Fast forward to a few months later, and I had managed to get a PhD position! It was at the John Innes Centre and the University of East Anglia- with Prof. Cathie Martin, and Dr Jelena Gavrilovic, and would be looking at using tomatoes a biofactory for the production of medicinal compounds, and then testing these compounds in a ex vivo human skin assay.
I worked mainly at the John Innes Centre for the first 2 years of my PhD, and it was at this point that I realised how much I had been missing out on in regards to plant. By the end of the third year of my PhD, I realised that although I found human biology fascinating and loved my project, I wanted to continue a career in plant science.
This is where I ran into a problem… As my PhD was a half/half project- i.e half human cell biology/ half plant science, I didn’t actually have that much plant science knowledge. This meant that when applying to jobs and postdocs, I wasn’t really qualified.
3 months as a Research assistant
But, I was extremely lucky! One of my supervisors (Prof. Cathie Martin) had heard on the grapevine that Prof. Alison Smith was looking for someone willing to help out on a short term project working on potato starch. The timing was perfect as I had just finished my PhD project, and so just 2 weeks after hand in, I was working as a research assistant in another plant lab. It was great as it would give me some much needed extra experience in plant-based analysis, and give me a much needed boost for applying to postdoc positions.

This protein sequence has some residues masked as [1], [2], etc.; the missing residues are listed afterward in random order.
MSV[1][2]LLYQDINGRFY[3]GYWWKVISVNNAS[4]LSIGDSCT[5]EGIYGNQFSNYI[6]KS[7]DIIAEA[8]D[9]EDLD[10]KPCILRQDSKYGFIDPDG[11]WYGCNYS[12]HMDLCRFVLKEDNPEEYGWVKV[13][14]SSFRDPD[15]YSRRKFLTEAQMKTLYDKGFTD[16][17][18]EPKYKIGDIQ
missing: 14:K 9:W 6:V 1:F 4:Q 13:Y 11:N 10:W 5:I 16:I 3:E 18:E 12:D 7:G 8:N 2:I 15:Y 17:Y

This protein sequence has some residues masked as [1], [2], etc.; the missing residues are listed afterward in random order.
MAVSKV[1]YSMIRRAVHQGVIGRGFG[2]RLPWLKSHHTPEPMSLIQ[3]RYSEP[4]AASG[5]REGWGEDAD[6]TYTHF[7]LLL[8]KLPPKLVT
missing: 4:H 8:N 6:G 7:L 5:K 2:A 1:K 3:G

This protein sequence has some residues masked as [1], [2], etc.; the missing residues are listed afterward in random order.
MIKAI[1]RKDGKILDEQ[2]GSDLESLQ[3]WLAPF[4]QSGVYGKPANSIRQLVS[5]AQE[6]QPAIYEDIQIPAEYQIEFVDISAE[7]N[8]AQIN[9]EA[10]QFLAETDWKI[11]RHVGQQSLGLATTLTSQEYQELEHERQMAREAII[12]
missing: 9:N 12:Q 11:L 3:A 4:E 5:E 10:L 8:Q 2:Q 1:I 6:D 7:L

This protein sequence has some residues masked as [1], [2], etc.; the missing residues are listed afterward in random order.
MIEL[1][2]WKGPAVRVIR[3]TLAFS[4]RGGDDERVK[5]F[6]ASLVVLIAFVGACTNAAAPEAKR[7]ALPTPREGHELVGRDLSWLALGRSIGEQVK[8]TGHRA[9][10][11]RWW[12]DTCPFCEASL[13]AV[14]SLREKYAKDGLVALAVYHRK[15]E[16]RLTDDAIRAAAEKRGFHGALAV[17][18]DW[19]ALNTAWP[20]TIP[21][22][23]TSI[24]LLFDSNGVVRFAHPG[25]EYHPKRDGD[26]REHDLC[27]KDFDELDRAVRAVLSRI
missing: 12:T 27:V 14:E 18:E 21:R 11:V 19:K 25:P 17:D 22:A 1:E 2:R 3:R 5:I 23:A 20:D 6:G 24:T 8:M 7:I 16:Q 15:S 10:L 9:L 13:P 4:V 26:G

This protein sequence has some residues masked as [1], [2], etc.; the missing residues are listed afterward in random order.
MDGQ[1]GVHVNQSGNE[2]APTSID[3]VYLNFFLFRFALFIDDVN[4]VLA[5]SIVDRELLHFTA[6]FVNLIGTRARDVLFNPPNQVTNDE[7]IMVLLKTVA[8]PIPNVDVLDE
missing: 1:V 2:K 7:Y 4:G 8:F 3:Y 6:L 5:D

Becoming a Postdoc
And this is where I progress to my current career- as a Postdoc in a starch lab (my supervisor is Dr David Seung) at the John Innes Centre. Whilst I was in Alison’s lab, David was starting out, really, he was on a BBSRC Future Leader Fellowship and was just about to start up his own lab. Once again, I was in the right place at the right time, and having really enjoyed my work in potato starch, I decided to apply for the Postdoc position being advertised in his new lab.
And so now, I am a happy Postdoc trying to figure out how starch is initiated in the endosperm (grains) of wheat!
Some things to think about…
As you can see, my career has been far from straight forward. I did not have a set career plan, and in fact, I flitted around different subject areas of science.
One of the things I highly recommend you to do (if you are at university) is to try and get a wide experience of science. Find out what you do like, and what you don’t. Get some lab experience, and see what research is truly like- and if that is something you would like to do.
A lot of scientists do change subject area- for example like myself, from human cell biology and biochemistry to plant biology and biochemistry. A lot of the underlying processes, lab work, and analyses are very similar- a western blot is a western blot! But it also does require you finding someone, or a institute willing to help train you up and give you the extra information you need. luckily for me, David was great in this- I had never worked on wheat before, and he was there helping to show me the ropes and training me in the beginning.
I want to finish with saying that although there are people who have the ‘ideal’ career path, not everyone does. you may end up, like me, taking a more circuitous route, but that isn’t always a bad thing. As long as you love what you do, and find the right job for you, it doesn’t matter so much about the route you took to get there!
I hope you enjoyed this story of my career so far!
Till the next post, bye!